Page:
In the treasure trove of a book that is Light on Yoga, the author, renowned yoga teacher B.K.S. Iyengar, writes this sentence regarding Tadasana, or Mountain Pose: “It is…essential to master the art of standing correctly.” The art…? Of standing correctly? I don’t know about you, but when I think of a master of an art form, I think of talented painters, prolific authors, astounding acrobats, amazing musicians; I don’t often think of people who can stand well. Upon deeper inspection, however, we discover something fantastically exciting that yoga continues to teach: that there is more than meets the eye. Amongst the obviousness of physical cues like pressing downward through heels and extending upward through crown of head, there are more subtle skills being honed- awareness and mindfulness- which are powerful and artful skills for a human to wield. As a yoga practitioner mindfully places themselves and makes the shift from misaligned to aligned, Mr. Iyengar states that the results can be the enhancement of spinal elasticity which in turns creates a feeling of being “light in the body” and that “the mind acquires agility.” From the outside it may seem like a far leap to link aligning our bodies with touching more deeply into our creative wealth, but with practice we discover that as we mindfully position ourselves (outside and in), we more easily align with the ever-present flow of energy, which can be exchanged into the currency of our own personal expression of authentic creativity, and our ability to participate in life in an artful, skilled, mindful way.
-Stand with your feel together, big toes touching, heels about an inch apart. Align your feet so your toes point forward, a straight line from the center of your heel through your second toe. If feet together feels too narrow for your balance, body frame, hip and hamstring mobility, or if it is painful due to bunions to join your feet, stand at hip width with the same parallel alignment in your feet.
-Press your feet down and draw energy from the ground up through your legs. Spread your toes, distribute weight evenly, and create life in your feet. Lift your kneecaps by firming your frontal thigh muscles, the quadriceps. Press your shinbones slightly forward and your thighbones back; this creates muscular energy in the legs while keeping the knee joints unlocked.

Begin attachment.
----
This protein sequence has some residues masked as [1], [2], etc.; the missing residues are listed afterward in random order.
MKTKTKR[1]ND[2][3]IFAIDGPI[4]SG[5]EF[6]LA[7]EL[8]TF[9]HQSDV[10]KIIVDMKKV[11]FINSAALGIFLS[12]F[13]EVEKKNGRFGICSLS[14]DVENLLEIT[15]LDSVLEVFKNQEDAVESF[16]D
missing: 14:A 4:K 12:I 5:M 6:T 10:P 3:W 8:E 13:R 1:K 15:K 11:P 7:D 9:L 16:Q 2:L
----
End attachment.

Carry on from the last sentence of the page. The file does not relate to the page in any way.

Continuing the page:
-Lightly tilt the front of your pelvis up toward your belly button, engaging your lower abdominals. This action preserves the natural inward curve of your lumbar spine (lower back) while reducing any excessive curve there by lengthening your tailbone (coccyx) downward.
-Draw your frontal ribs in so they don’t protrude forward. Lift your sternum and press upward through the crown of your head (avoid lifting your chin) to extend a continuous line of energy from your feet to your top.
-Slide your shoulder blades down your spine and broaden your collarbones, aligning your weight and posture, and easing tension in your neck and upper back.
-Integrate all the actions together. It can be easy to bring your attention and actions mindfully to one area, and then lose what you created when your attention moves elsewhere. Practice the art of standing, and if I dare add on to Mr. Iyengar’s teaching, the art of attention.
-This pose serves as the ground you stand on- your rock, so to speak. Create these deeply integrating actions in all your asanas, especially inverting. Going upside-down is taking Tadasana and simply flipping it topsy-turvy.
By Hannah Riley BVYoga.com